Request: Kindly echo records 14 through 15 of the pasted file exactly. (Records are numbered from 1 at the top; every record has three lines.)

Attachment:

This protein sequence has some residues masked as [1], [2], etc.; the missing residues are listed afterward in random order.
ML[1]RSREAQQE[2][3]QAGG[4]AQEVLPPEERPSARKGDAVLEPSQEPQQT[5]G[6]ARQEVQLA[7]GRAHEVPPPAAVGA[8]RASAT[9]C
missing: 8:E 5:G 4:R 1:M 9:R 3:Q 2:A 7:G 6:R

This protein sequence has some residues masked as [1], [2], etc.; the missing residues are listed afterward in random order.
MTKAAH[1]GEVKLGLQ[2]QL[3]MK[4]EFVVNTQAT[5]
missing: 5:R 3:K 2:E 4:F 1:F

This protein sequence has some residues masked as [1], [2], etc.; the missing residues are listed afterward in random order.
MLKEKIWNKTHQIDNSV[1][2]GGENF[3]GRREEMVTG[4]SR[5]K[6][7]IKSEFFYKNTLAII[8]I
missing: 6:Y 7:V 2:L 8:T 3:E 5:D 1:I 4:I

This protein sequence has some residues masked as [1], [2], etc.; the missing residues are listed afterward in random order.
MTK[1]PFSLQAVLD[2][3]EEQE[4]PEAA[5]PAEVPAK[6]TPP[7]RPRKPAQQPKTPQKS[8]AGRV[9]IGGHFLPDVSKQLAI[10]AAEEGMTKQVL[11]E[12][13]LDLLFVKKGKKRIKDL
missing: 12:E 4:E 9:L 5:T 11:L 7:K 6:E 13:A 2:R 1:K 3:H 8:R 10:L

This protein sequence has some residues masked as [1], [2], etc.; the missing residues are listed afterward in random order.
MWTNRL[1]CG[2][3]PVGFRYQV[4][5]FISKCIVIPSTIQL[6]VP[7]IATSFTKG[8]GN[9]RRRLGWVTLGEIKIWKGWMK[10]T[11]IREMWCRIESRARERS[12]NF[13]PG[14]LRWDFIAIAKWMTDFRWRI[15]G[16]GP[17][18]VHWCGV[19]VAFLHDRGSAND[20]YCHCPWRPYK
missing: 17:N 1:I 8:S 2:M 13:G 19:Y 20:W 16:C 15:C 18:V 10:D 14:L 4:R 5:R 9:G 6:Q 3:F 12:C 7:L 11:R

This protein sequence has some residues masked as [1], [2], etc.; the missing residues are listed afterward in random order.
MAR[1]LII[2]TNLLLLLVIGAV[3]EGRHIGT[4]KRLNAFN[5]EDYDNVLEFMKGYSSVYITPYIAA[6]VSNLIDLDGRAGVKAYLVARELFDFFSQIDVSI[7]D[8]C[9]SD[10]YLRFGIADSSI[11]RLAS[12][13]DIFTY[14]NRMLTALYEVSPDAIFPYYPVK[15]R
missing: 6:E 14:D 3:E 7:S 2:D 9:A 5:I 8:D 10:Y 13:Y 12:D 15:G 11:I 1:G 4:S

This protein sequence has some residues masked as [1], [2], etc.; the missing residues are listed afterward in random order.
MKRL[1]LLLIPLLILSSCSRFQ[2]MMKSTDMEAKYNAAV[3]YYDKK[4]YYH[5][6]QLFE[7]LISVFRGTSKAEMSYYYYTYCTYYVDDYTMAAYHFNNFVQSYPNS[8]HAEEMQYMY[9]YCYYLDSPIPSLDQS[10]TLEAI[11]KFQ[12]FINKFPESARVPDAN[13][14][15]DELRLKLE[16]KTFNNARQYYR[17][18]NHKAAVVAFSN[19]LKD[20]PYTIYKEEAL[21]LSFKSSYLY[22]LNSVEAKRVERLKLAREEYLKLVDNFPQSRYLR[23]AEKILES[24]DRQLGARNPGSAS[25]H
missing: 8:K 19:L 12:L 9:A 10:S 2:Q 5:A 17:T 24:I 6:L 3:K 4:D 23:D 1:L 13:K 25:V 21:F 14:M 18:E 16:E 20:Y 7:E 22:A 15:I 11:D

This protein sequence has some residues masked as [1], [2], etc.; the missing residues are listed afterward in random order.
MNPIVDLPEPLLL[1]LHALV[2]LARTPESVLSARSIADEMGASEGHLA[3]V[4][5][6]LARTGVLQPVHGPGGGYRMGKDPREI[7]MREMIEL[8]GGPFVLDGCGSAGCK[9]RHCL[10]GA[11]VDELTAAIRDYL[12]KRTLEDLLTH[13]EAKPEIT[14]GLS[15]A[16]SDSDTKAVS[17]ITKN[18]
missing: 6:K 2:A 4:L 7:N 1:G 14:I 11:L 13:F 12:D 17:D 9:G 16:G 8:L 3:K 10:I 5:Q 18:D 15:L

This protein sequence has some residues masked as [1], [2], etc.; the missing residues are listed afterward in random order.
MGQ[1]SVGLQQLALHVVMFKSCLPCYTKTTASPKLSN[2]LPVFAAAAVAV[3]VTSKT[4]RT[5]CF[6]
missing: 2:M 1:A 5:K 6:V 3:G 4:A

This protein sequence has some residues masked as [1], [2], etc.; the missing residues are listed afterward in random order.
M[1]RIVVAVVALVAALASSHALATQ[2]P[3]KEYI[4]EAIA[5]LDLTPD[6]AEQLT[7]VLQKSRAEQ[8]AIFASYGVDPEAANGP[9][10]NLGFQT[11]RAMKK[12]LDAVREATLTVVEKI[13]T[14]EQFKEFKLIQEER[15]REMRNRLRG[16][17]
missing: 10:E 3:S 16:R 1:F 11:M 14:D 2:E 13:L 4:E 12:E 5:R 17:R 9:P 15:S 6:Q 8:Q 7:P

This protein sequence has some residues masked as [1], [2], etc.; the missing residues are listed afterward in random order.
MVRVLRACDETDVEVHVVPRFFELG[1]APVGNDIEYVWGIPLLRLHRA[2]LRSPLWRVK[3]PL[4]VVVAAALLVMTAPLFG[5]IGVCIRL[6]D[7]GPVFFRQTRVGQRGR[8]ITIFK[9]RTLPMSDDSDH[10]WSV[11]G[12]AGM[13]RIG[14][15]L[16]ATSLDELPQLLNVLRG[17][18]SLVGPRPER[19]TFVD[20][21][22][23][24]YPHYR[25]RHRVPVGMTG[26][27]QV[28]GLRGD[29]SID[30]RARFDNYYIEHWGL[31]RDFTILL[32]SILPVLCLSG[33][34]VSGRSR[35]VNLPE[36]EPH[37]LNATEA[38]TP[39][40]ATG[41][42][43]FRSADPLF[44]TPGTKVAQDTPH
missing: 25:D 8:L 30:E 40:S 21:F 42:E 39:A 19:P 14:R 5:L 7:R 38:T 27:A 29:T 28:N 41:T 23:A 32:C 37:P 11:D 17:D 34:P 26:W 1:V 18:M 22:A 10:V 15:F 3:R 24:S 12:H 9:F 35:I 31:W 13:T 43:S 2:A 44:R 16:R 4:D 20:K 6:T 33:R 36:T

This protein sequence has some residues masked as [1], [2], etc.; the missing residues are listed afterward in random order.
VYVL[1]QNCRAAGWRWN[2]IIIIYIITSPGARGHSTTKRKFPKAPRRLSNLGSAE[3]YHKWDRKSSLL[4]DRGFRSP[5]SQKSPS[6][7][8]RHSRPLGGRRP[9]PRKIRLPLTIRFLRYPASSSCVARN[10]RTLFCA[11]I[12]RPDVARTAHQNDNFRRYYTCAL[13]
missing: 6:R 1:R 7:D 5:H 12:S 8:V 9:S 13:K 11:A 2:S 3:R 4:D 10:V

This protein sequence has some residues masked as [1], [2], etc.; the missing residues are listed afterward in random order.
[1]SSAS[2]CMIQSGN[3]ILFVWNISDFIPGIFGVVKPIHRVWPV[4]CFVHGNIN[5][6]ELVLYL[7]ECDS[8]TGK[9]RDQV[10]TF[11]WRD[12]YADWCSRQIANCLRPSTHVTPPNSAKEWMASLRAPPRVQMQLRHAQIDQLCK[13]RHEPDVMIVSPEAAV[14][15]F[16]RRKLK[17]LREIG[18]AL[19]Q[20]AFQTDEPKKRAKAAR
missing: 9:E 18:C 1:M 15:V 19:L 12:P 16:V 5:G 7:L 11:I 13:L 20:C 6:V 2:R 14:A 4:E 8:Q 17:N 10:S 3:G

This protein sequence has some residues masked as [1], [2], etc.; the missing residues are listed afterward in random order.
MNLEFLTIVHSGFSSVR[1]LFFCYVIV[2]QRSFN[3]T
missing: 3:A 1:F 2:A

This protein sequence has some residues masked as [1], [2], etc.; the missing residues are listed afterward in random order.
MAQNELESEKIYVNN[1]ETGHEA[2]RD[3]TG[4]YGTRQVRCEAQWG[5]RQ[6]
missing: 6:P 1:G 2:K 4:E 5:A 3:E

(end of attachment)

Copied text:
This protein sequence has some residues masked as [1], [2], etc.; the missing residues are listed afterward in random order.
MNLEFLTIVHSGFSSVR[1]LFFCYVIV[2]QRSFN[3]T
missing: 3:A 1:F 2:A

This protein sequence has some residues masked as [1], [2], etc.; the missing residues are listed afterward in random order.
MAQNELESEKIYVNN[1]ETGHEA[2]RD[3]TG[4]YGTRQVRCEAQWG[5]RQ[6]
missing: 6:P 1:G 2:K 4:E 5:A 3:E